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The Lead Review

Ben Cardew On DVA [Hi:Emotions]' NOTU_URONLINEU
Ben Cardew , October 6th, 2016 10:58

In the latest incarnation of DVA, a veritable Janus of culture, Ben Cardew finds a record out on its own, confounding as it is rewarding, weaving a complex sonic atmosphere framed by anxiety — at odds with categorisation but very much in line with reality

It might help to know, when contemplating this remarkable album, that [Hi:Emotions] is a pseudonym of ScratchaDVA — former Rinse FM breakfast show host, Tinie Tempah tour DJ and Hyperdub mainstay. Then again, it might not, as DVA is one of those brilliantly unique figures in modern music who genuinely defies characterisation.

You might have him pegged as a grime producer, dubstep DJ or UK Funky don - and there are elements of all this in his work. But, as Scratcha said in an interview with Cargo back in 2012: “My music is always different all the time... When I go into the studio I don’t actually think about what I’m going to do... I just let it happen and I get stuck in moods or vibes.”

It's an approach that has resulted in such wonderfully unlikely tunes as ‘Jelly Roll’ - UK Funky meets Super Mario World - and ‘Soundcheck’, which sounds like a drum kit falling down the stairs. Even by these standards, though, NOTU_URONLINEU is a distinctly odd proposition. The record is, apparently, a dystopian concept album with hints of “faux-therapeutic advertising and psychotic jingles” that reflect the stress of life online and was recorded entirely in the dark.

This is not, in other words, an album of straight-up club bangers or even a release that behaves like most other albums do. It starts, on ‘SHUTDOWNCENTRAL', with half a bar of rhythm, followed by the sound of a machine in the throes of violent electronic death and ecstatic re-boot; and it ends, 40 minutes later, with 60 seconds of silence, the muffled throb of Rinse FM and an advert for Hi:Tunes, a new app that allows you to “create the sounds you’ve always dreamed of”. The album eventually cuts off dead in the middle of a Rinse station ident.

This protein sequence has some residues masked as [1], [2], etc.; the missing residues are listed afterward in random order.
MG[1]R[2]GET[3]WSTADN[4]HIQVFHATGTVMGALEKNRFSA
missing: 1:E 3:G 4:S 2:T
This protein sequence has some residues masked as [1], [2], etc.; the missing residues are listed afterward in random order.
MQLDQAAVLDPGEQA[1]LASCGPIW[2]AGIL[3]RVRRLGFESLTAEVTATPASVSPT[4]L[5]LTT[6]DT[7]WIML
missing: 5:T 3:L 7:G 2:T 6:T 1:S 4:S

Perhaps the best point of comparison for what happens in the 40 minutes that separate these two points is jazz - a style of music that DVA has previously noted as an influence - not so much in the album’s sonic palette, which is composed largely of icy synth melodies and drum machines, but in the sense of musical freedom that permeates proceedings. NOTU_URONLINEU feels loose, improvised and off grid, a rarity in the quantised-to-within-an-inch-of-its-life world of electronic music. Machine rhythms fidget and stutter, pulled around on an improvisational whim, and idiosyncratic sonic effects pop out of the mix.

The result is hugely atmospheric, an album shot through with anxiety and distrust, framed by nervous vocal samples (“What’s wrong? I know something’s wrong”) and mock advertising jingles for products that don’t exist. The music on the album is both ever changing, with no two bars the same, and minimal, rarely using three sonic layers when two will suffice. ‘B IT’, for example, consists of little more than a crab-like drum pattern, which gets pushed and pulled by filters and effects, and cut up vocal samples. It is a remarkably quiet song, almost withdrawn. But the effect is to pull the listener in, demanding engagement, as you wonder where on earth it might go next. In the rare moments when a more conventional sound does emerge from the mix - the jazzy Rhodes chords which surface on the title track or the R&Bish vocal line from Rae Rae and Roses Gabor on ‘ALMOSTU' - the effect is ecstatic, like stepping into a sun beam on a cold winter’s day.

Both tunes are highlights. But the album’s standout track has to be ‘DAFUQ’, with additional production from Sinjin Hawke. It stands as a rare moment of triumph and absolute certainty among the album’s spirit of apprehension, riding in on a wave of blockbuster brass like a slow-motion Hollywood hero before pivoting into an abstract grimy beat, the kind of thing you think you hear on pirate radio at 3am but never quite remember in the morning. It’s stirring, epic and weird, like Wiley remixing a Bond theme, and demands repeat listening.

In this ‘DAFUQ’ is typical of NOTU_URONLINEU: it is not an easy album, one whose charms are apparent via 30-second SoundCloud clips and skim listening. Rather, it demands re-plays and close attention. But it is a fascinating piece of work, one that seems to operate according to its own internal logic and the rest of the musical world be damned. It represents music as free expression, a kind of improv jazz for the electronically inclined or Autechre if they had grown up on Rinse FM. It’s a brilliant, confounding piece of work, in other words, although good luck finding its niche in your well-ordered record collection.

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